Interview with Ivana Dimitrova and Blaguna Stojkoska of the Construction Workers’ Union in Macedonia (SGIP)

23 September 2018 19:49

Ivana Dimitrova and Blaguna Stojkoska 

Can you introduce yourselves and how you became a union member? 

Ivana Dimitrova: I work on the biggest infrastructure project in Macedonia, building the motorway of Ohrid to the city of Kicevo. I am in charge of the construction of the bridges.

On my first job interview, I was rejected because I was considered “too cute” to work with male workers. It was clear discrimination, but I wanted the job so much that I applied again, only to be rejected. I did not give up.  I applied again and was finally hired.

I joined the union as soon as I started to work because I was told that being a union member had many advantages.  I also wanted to make sure I would never be discriminated again for being a woman. 

After some time, the SGIP asked me to participate in a BWI interview.  That is when I met Blaguna Stojkoska who convinced me to be active in the union to support workers.  After two years of training, I became a shop steward in the Granit Company.

Blaguna Stojkoska, Secretary of the Union of SGIP: I have been a member of the union since my first job at the construction company EnergoMont. A short time after I started working, the company suffered an economic crisis and we were not paid. As an economist, I was involved in the preparation of financial analysis for the company and I came to discover that the company was being dishonest.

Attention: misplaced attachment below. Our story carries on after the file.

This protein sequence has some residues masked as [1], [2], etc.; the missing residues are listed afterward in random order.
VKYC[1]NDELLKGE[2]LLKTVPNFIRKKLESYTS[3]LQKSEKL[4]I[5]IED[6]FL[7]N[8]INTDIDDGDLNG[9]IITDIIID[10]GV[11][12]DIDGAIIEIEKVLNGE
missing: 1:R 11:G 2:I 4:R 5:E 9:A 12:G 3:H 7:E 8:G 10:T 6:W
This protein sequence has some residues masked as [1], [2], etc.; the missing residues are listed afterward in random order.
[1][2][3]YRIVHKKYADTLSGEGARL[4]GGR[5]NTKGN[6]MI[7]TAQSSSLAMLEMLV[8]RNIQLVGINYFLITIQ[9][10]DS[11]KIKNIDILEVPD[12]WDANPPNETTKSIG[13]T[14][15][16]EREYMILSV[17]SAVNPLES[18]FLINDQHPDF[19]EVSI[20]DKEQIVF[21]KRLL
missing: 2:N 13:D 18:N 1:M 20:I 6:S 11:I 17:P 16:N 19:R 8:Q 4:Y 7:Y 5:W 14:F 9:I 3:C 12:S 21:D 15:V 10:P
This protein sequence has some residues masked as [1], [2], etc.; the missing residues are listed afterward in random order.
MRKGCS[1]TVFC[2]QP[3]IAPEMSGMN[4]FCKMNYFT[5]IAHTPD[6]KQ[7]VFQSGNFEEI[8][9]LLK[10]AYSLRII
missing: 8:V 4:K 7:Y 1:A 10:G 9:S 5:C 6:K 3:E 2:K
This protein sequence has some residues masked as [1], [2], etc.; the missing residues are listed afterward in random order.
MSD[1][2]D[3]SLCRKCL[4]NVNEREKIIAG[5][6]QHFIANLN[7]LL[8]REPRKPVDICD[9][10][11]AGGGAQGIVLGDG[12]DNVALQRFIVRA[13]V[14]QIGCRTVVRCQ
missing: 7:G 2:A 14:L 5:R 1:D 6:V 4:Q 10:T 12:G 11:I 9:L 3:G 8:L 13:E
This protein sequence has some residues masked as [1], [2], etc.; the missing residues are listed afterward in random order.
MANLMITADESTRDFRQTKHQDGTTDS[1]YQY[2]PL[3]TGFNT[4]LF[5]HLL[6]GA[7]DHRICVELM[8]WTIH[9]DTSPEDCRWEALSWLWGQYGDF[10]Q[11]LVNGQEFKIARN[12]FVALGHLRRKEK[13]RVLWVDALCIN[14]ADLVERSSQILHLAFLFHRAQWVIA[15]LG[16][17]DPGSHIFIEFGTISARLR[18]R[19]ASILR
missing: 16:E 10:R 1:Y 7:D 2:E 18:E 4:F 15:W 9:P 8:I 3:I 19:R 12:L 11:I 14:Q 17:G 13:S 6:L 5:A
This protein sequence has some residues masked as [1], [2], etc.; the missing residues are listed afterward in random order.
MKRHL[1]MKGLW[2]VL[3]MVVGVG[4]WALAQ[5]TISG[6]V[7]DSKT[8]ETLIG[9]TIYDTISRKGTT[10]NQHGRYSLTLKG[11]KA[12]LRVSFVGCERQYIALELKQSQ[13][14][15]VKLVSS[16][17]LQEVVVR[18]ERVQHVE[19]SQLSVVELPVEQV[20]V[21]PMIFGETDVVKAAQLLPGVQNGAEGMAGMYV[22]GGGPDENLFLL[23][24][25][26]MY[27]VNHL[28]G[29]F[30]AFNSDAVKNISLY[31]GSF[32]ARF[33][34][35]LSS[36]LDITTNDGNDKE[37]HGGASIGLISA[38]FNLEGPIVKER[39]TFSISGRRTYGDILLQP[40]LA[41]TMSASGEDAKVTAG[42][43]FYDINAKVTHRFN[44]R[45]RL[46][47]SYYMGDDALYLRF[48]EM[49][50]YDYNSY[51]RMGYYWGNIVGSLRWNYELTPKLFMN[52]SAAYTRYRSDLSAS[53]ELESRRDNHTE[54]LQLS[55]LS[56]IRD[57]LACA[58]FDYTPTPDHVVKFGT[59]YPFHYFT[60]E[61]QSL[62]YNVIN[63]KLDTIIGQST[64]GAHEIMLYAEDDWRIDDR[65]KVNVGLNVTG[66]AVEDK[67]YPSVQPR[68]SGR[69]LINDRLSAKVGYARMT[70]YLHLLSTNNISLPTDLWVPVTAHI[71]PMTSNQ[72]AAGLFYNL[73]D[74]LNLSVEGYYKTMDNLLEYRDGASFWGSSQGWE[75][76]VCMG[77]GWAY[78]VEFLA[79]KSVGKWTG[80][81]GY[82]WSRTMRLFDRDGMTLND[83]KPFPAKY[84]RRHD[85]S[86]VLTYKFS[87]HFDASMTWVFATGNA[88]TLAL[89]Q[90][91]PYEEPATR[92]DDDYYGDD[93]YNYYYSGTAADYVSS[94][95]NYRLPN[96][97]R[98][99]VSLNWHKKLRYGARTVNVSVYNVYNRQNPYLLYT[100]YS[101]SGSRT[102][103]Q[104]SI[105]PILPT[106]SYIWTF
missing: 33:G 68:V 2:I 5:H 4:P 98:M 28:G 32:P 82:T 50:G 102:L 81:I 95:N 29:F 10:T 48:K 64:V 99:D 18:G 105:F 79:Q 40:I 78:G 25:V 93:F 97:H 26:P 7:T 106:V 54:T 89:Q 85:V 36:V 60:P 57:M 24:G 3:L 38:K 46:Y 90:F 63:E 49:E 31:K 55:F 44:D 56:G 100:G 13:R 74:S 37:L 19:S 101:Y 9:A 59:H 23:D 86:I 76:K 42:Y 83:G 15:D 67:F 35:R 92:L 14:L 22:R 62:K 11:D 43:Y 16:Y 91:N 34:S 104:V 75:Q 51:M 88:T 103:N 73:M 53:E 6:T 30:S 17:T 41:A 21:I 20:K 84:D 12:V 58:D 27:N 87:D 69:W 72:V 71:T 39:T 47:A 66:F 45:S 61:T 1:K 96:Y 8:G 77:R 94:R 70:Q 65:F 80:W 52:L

It was a great challenge but thankfully I received assistance from the union. I was then hired by the SGIP as an expert in economic issues in the area of wages and collective bargaining.”

Ivana has talked of you as an important mentor for her in the union. How has this relationship developed?

Blaguna: We met Ivana on a site where we were filming a video about women in construction. Her statement was very good, and I encouraged her to take part in the activities of our youth section, and then later in other areas of the union. I believe we did not make a mistake in recruiting her.  

What makes a good mentor?

Blaguna: A good mentor should encourage and trust other workers and share his or her knowledge and experience. We need to listen carefully to workers because they can always give you something useful from their experience.

What advice would you give to young women who have just joined the union?

Ivana: To believe in themselves, to support the idea that together we are stronger, to learn more because knowledge is the key of gaining strength and power, to ask questions and not be afraid of failure, and to take actions instead of waiting for someone else to solve the problems.